In the process he shows off his sword skills, his archery skills, his moxie, his fluency with treason, his strategic/tactical ability, and his quick thinking. (The fight scene that follows is probably one of the best if you ever want to write one person versus a whole room full of people. It involves the fine art of running away with purpose and the occasional murder.)

We know about about Robin. We know he’s brash, reckless, and incredibly skilled. That’s why the later fights with Little John and Friar Tuck have so much meaning when it comes to establishing their skills. They can go toe to toe with the guy who strutted into Prince John’s castle as a wanted man then got back out again while the heavily armed and armored inhabitants tried to kill him.

Whatever purpose you have for this fight scene, it’s important to remember what it is establishing in the relationship between these two characters. Take the lesson from The Adventures of Robin Hood, and understand it isn’t enough just to win. The fight scene needs to be there for a reason. Perhaps, more importantly, the kinds of fight scenes you write must revolve around what you’re trying to say about these characters abilities. Two characters you want to be seen as evenly skilled need to fight evenly. Friendships aren’t built on superiority. The protagonist being beaten is a different category from all other fictional defeats, it doesn’t delegitimize them the way it will a character we spend less time with. For the protagonist, defeats they survive are learning experiences and we learn far more about a person by how they handle defeat than we do when they win.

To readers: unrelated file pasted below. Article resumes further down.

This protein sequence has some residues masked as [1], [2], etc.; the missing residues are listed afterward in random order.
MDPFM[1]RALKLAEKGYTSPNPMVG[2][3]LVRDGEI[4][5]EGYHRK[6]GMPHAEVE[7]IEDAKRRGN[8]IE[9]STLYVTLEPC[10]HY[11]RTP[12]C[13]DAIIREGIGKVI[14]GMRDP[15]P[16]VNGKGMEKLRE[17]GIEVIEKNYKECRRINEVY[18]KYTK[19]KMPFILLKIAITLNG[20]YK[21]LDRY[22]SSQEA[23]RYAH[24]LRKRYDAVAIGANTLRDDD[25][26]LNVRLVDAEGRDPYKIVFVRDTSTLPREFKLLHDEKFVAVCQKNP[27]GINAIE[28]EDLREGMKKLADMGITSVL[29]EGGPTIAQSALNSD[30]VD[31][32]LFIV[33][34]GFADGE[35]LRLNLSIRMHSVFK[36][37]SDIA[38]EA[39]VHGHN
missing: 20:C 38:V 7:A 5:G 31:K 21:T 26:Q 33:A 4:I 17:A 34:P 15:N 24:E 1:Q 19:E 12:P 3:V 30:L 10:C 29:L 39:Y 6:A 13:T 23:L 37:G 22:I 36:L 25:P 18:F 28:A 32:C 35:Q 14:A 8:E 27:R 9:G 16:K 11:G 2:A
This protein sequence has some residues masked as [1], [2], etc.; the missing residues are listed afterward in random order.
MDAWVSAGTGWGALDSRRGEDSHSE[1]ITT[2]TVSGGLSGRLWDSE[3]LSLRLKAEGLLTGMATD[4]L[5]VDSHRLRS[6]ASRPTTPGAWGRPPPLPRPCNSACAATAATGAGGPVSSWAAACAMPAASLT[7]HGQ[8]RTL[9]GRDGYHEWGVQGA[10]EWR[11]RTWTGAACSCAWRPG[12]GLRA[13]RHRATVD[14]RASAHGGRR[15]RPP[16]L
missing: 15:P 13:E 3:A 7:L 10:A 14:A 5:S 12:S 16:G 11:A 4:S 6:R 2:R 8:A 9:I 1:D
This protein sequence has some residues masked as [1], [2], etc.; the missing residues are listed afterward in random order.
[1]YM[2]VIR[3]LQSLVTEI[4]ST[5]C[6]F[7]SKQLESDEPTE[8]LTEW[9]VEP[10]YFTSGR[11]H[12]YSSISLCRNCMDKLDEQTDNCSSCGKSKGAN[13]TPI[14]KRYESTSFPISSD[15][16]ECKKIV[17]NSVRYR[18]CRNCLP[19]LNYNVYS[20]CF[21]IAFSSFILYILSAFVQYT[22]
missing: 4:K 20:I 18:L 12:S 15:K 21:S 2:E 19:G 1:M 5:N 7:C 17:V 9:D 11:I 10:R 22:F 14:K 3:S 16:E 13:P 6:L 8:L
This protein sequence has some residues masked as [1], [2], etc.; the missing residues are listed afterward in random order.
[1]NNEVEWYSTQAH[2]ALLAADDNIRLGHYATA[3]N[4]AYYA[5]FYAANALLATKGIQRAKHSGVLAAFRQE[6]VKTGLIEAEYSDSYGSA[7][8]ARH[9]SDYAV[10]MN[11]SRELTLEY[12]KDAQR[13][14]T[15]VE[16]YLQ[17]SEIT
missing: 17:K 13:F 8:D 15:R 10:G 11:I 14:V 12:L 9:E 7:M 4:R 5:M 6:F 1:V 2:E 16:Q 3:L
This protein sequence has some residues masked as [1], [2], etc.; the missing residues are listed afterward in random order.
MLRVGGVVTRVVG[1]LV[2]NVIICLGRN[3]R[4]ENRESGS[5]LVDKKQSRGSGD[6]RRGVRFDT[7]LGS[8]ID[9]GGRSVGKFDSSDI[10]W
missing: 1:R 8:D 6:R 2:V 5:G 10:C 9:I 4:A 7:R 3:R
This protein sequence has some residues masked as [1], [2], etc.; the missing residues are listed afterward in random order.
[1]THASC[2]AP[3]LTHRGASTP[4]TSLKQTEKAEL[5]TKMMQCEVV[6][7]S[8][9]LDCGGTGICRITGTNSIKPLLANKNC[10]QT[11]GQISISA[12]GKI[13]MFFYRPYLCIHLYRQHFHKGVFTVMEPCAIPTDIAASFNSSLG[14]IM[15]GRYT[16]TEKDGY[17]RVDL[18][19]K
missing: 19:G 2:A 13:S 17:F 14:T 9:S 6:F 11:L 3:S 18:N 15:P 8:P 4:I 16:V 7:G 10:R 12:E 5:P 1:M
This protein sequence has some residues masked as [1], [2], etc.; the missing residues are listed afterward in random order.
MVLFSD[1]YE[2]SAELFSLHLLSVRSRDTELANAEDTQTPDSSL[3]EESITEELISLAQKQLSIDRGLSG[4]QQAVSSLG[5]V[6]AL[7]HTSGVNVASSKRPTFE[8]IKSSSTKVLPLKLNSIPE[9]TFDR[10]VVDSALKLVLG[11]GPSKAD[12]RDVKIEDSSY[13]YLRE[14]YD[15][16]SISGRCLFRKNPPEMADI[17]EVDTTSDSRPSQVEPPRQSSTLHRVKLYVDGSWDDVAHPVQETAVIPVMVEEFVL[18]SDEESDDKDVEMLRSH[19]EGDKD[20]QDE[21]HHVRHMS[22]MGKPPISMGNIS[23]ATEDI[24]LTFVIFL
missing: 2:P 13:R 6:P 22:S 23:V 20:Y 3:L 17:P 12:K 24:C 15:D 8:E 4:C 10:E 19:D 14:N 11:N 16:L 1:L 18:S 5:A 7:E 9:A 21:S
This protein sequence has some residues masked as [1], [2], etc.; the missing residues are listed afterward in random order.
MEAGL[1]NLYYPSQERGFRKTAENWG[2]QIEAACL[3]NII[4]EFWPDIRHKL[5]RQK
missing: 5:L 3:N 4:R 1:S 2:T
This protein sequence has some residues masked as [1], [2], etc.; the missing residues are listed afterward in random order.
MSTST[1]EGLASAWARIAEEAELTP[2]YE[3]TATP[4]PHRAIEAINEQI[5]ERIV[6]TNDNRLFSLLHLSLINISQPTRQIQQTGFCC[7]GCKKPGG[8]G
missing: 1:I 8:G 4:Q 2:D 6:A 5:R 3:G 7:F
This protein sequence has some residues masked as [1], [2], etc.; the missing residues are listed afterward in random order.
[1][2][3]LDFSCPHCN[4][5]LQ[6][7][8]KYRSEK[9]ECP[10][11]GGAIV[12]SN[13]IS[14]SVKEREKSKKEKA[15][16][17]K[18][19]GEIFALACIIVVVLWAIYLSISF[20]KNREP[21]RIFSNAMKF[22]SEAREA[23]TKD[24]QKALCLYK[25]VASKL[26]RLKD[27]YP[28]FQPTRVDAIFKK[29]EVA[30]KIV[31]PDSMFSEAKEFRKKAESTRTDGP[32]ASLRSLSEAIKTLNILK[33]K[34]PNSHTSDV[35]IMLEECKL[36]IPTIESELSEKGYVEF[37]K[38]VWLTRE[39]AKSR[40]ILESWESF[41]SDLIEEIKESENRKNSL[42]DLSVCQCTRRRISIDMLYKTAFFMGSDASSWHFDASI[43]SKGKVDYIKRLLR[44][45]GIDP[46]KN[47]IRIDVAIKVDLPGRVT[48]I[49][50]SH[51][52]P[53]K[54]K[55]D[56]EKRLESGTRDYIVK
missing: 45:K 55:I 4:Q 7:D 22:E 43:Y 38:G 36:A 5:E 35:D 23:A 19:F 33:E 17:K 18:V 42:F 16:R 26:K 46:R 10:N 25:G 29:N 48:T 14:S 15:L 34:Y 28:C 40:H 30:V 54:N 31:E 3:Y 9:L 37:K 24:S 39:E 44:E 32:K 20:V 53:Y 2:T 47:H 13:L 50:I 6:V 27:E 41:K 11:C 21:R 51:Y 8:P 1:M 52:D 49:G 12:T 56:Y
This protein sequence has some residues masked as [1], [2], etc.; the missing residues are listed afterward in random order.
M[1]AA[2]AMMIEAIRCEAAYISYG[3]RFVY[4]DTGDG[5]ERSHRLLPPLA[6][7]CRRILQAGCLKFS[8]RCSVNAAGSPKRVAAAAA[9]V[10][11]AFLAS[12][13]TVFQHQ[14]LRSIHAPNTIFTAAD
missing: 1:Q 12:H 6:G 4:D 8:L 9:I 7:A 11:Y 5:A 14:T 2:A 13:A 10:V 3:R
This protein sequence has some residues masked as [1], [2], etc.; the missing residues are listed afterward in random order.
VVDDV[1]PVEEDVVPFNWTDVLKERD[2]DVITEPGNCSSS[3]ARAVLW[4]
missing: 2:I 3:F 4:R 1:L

Robin Hood isn’t less awesome because he loses to Little John at the bridge, he’s actually that much more incredible than he was before. We learn its not just his skills he appreciates, but those of the people who best him. We know Robin is willing to fight others on their terms for the fun of it, rather than his own. Little John being better than Robin at one skill doesn’t take away from Robin’s previous victories. Robin’s acceptance shows his abilities as a leader better than being superior with a staff he made five minutes prior.

A character fighting another character when they have a weapon and the other character doesn’t isn’t showing that both are equally skilled. It’s actually showing one with a significant advantage over the other. When the underdog beats him, the underdog is shown to be much more skilled. That’s the point of unevenly balanced fights in fiction.

Little John: “I’ve only a staff and you threaten me with a long bow and a gray goose shaft. Are you not man enough…?”